Don’t get me wrong. I’m no softy. I’m a pretty hard-nosed mom. I don’t coddle my children and don’t expect anyone else to. If anything, I’m that mom other moms look at and think, “sheesh, she’s tough”.
I should also point out that there’s nothing wrong with being LOUD and excited and cheering your face off to support your team. There’s not too many people louder than me. But there’s a difference in being loud and in being a bully. Just let the kids play ball. May the best team win - without interference from outside forces. Forces who should recognize, as parents, what they’re doing to innocent children.
"there’s nothing wrong with being LOUD and excited and cheering your face off to support your team ... But there’s a difference in being loud and in being a bully."
I think the youth baseball organizations do what they can to police this behavior. Tournament officials and umpires have the authority to ask spectators to stop but what’s true is the umpires can’t be focused on doing their job and wrangling ill-mannered spectators at the same time and there are only so many officials to go around. I’d like to see coaches and parents take more ownership of it and ask their fans to represent their team more honorably.
So, that’s what I wanted to talk about. If the person sitting next to you starts being a “bully spectator” maybe think about having a soft word with them to remind them these are just children. If you know someone who behaves this way, maybe talk with them about it.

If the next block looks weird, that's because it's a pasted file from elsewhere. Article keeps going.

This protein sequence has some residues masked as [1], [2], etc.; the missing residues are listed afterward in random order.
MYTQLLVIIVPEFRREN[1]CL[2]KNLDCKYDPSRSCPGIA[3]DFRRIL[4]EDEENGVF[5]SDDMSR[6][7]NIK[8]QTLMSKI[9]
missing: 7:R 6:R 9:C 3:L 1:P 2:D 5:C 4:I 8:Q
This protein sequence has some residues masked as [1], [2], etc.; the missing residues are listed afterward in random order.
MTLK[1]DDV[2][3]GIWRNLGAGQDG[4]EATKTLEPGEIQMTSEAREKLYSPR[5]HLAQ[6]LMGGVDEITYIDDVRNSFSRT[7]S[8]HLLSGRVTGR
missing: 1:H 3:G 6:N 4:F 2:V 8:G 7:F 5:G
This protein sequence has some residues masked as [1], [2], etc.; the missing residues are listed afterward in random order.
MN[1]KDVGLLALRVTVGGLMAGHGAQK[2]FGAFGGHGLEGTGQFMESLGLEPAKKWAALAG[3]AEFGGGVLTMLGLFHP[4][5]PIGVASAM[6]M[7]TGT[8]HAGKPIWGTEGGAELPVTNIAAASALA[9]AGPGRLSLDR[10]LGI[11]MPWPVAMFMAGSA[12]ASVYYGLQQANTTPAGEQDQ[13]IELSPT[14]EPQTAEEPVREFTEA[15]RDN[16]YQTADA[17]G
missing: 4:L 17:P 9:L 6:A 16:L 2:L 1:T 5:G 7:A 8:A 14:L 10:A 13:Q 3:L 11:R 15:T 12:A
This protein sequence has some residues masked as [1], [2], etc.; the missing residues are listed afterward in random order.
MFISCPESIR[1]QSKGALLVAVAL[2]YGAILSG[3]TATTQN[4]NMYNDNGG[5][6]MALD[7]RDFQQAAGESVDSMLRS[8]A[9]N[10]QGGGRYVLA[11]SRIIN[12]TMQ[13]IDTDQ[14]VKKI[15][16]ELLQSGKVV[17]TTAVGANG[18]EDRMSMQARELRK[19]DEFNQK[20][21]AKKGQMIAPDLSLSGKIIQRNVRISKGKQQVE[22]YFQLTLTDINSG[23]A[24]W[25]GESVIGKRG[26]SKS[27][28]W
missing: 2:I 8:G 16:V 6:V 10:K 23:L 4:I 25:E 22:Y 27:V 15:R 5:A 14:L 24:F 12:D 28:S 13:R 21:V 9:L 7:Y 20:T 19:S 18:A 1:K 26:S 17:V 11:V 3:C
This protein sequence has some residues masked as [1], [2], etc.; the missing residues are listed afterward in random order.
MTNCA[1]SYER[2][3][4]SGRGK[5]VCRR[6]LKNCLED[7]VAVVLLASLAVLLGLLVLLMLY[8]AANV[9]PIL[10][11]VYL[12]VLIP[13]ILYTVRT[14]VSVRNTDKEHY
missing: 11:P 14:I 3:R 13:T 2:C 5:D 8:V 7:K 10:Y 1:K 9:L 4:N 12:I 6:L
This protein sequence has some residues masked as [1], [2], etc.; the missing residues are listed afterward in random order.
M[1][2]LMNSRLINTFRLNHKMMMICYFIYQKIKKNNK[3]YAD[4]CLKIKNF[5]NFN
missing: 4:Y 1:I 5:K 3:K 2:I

Thank you for letting me talk about something that doesn’t have a recipe or come with a yummy picture ;)
I was reading over this and realized I missed a point. I have come to understand this bothers me for obvious reasons (the effect it has on the children, etc.) but I think the reason this haunts me so is my frustration of having no way to deal with it or change it. It is a feeling of complete impotence.
I know how I want to handle it. I know how I would handle it on private property or out of the view of children. Maybe it’s my age or maybe it’s how and where I grew up but the way I’d like to handle it is to drag that heifer to the woods and show her just exactly how I feel about her and her megaphone. That’s how we handled things where I come from. But I can’t do that. I would never traumatize my or any other children by making them bear witness to adults fighting (verbally or physically). So I’m filled with this impotent rage that I have no escape from. There’s nothing I can do. Nothing. I have to just sit there and endure it. And watch these children who I love endure it.
I’ve thought about approaching these bullies and respectfully asking them to please stop. But people like that wouldn’t react to a sincere request the way most of us would. They would jack their jaws and bob their heads and point their fingers and yell and curse and, though I hope I’d be able to walk away from it for the sake of the children, I have my limits.
And I’m pretty sure watching mama get carted off by the county police would be 10X worse on my boy than anything the bullies could have thrown his way.